explaining lack of playdates

Discussion in 'General Parenting' started by oscar, Feb 3, 2011.

  1. oscar

    oscar Guest

    My difficult child (7yr/1st grade) and his friend from school really want to do a playdate and have asked me about it a few times. I have emailed and spoken with-the friend's Dad twice, and he says we should do it and he'll talk to the mom. But then nothing. I have to assume this is because they've seen my difficult child playing a few times (not at school but at parties, etc) and being too rough/aggressive. I also heard today that this week he's been rough with-the kids at recess and the teacher believes that the kids mentioned this to their parents (I don't know which ones). The teacher was very nice - said he hasn't had this behavior so far this school year and that they'd work on it, etc.

    But my question is, what do I say to my difficult child when he asks about the playdate? So far, all I've said is that I've done all I can and just haven't heard from his friend's parents, and he hasn't brought it up for a few days. At what age do you tell the child his behavior may be effecting his playdates? (Of course, I've never confirmed his behavior is the reason, but I don't see how I could do this - I don't see how I could raise it with-other parents with-o it seeming confrontational.)

    Have you said things to your difficult child about similar situations that you found effective? Would you continue to try to arrange playdates, e.g. with-other kids?

    His little brother (4ys/no issues) has playdates with-friends and will have another next week.
     
  2. gcvmom

    gcvmom Here we go again!

    This is always a hard issue to deal with. Both my difficult child's have felt the pain of social isolation because of their behavior. In difficult child 1's case, it was due to his withdrawn behavior, lack of reaching out and engaging with his peers, etc. He still struggles with this, despite our encouragement for him to pick up the phone, call people, email, connect in any way that he can.
    For my difficult child 2, the lack of friends had more to do with his awkward behavior and immature social skills. I tried explaining as frankly as I could the reasons why he had a hard time attracting friends, and also that it was my job to help him figure out better ways of interacting with people. That way he could view it as a lack of skills rather than a character flaw.

    One of the things I did for a couple of years was host a Halloween party as a pretense for inviting LOTS of kids to our house and sort of building good PR for my difficult children. I realize this isn't always a feasible solution for many, but it went a loooong way towards helping my difficult child's be identified as "fun" among their peers, even if it was only for a short time. The kids at school all remembered the event. Maybe arranging for a group movie matinee outing... (dutch treat, of course), or some other group activity that gets kids together for a fun activity they can associate with your difficult child attending. That can set the stage for more one-on-one activities in the future.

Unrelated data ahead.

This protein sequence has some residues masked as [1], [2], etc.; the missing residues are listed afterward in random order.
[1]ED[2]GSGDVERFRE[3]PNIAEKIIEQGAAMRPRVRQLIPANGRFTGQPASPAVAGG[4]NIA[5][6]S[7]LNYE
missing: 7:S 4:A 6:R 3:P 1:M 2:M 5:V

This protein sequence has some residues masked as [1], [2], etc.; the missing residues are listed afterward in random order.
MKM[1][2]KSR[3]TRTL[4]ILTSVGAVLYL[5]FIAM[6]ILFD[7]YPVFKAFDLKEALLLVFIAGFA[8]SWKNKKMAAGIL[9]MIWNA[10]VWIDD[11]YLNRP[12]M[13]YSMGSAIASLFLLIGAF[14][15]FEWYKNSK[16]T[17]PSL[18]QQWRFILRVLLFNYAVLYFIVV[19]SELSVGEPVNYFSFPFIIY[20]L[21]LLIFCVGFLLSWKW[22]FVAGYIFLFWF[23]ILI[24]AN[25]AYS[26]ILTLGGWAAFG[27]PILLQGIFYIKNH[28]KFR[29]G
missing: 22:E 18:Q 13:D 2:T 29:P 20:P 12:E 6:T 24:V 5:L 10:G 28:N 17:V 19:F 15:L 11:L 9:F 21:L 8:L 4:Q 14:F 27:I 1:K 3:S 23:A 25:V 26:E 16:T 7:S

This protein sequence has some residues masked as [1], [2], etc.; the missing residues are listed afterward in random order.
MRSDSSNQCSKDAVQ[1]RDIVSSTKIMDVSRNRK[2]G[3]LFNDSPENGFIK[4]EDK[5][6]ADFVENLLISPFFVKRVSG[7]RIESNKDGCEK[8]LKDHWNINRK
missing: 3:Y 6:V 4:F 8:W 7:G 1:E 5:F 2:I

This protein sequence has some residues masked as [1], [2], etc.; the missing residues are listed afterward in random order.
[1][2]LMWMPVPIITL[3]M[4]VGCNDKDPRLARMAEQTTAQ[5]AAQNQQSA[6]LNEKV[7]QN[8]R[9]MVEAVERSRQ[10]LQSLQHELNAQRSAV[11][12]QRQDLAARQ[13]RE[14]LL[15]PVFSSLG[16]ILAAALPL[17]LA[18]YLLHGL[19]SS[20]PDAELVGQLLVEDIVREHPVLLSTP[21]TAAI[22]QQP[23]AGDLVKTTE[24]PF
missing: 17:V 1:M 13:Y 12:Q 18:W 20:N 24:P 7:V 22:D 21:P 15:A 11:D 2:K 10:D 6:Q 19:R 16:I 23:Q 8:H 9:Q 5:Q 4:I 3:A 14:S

Have you tried nailing down a specific invite to the other child as opposed to an open-ended-someday-let's-get-together activity? For example, have your child call the other child and say "I'd like to invite you to my house to play on Saturday, from 1-3pm. Can you let me know by tomorrow if you can come or not?" This forces an answer to a specific request. When they call back, if it's to decline, you can then ask when would be a better time and go on to explain how much your difficult child and the other child enjoy playing together and that you're hoping it will help difficult child with his developing social skills.
     
  3. pepperidge

    pepperidge New Member

    We have so been there. And still are with difficult child 2. We end up doing a lot of driving to pick up kids etc to try to have playdates. It was always so hard when my kids wanted to have playdates with kids I knew were not going to be allowed to come, or the kids didn't want to come. Sometimes you can find one or two other kids with some social skills deficits and try to arrange stuff, or kids whose parents work and would welcome a playdate.

    One thing that we have done is to try to get him in a lot of organized activities so at least he was with other children. Meant a lot of time of parent involvement since we had to be there to try to help things go well.

    Can you get any help from school counselor, social skills groups etc? We are struggling with much the same situation--it isn't so much that my son doesn't have the social skills, it is the problem of impulse control. As in he knows what to do, but doesn't always do it. As he gets older and others mature faster, the isolation seems to be growing. So I am not helping you at all. lol.

    At this point if you think that the behaviors are beyond your son's control, I would try to make some excuses--so and so is busy after school or whatever. I would be gentle and try to find positives when you see him playing well with others. These kids already have some sense of rejection.

    While I resisted medication for a long time to some extent it has helped some of the ADHD stuff. So something else to ultimately think about.

    It is a heatbreaker. When my son was 11 he had to fill out a form for the doctor. One question is who his friends were --he wrote, "my dog."
     
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